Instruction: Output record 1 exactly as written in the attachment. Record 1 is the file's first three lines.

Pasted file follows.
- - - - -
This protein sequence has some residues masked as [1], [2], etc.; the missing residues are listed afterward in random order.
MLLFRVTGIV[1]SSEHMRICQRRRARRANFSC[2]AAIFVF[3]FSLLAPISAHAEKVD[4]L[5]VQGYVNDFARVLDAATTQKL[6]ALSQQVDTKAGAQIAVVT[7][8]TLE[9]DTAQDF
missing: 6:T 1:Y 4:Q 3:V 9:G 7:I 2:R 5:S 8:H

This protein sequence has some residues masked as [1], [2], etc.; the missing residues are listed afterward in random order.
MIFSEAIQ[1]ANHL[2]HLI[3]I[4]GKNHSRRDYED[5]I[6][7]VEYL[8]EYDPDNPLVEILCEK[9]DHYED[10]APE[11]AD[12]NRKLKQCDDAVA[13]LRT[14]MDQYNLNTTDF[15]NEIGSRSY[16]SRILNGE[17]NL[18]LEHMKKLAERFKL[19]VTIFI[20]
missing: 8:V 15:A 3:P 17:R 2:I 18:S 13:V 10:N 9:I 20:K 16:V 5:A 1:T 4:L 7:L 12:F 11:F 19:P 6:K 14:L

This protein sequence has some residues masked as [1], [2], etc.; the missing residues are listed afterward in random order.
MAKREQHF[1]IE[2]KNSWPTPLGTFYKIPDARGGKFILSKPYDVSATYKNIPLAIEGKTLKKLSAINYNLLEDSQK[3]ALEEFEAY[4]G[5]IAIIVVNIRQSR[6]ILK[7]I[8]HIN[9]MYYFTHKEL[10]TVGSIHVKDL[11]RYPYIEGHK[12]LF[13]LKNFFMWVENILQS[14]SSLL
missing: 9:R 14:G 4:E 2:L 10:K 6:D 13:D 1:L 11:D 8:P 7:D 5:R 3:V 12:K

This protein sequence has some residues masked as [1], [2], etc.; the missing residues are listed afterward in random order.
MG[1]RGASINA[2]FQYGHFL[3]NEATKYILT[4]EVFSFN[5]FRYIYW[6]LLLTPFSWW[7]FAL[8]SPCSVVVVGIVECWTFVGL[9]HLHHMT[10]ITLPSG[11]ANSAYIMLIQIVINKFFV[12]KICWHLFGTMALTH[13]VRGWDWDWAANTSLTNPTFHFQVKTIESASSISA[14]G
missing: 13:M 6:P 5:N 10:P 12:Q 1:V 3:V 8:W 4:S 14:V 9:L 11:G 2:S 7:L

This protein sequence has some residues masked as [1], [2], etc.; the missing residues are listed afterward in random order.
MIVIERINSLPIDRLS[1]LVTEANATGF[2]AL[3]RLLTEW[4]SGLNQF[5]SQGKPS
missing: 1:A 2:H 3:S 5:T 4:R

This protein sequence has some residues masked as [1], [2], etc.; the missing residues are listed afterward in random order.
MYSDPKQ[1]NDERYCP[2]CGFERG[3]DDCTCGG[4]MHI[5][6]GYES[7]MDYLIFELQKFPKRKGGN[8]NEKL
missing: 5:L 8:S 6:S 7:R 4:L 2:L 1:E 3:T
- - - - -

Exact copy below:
This protein sequence has some residues masked as [1], [2], etc.; the missing residues are listed afterward in random order.
MLLFRVTGIV[1]SSEHMRICQRRRARRANFSC[2]AAIFVF[3]FSLLAPISAHAEKVD[4]L[5]VQGYVNDFARVLDAATTQKL[6]ALSQQVDTKAGAQIAVVT[7][8]TLE[9]DTAQDF
missing: 6:T 1:Y 4:Q 3:V 9:G 7:I 2:R 5:S 8:H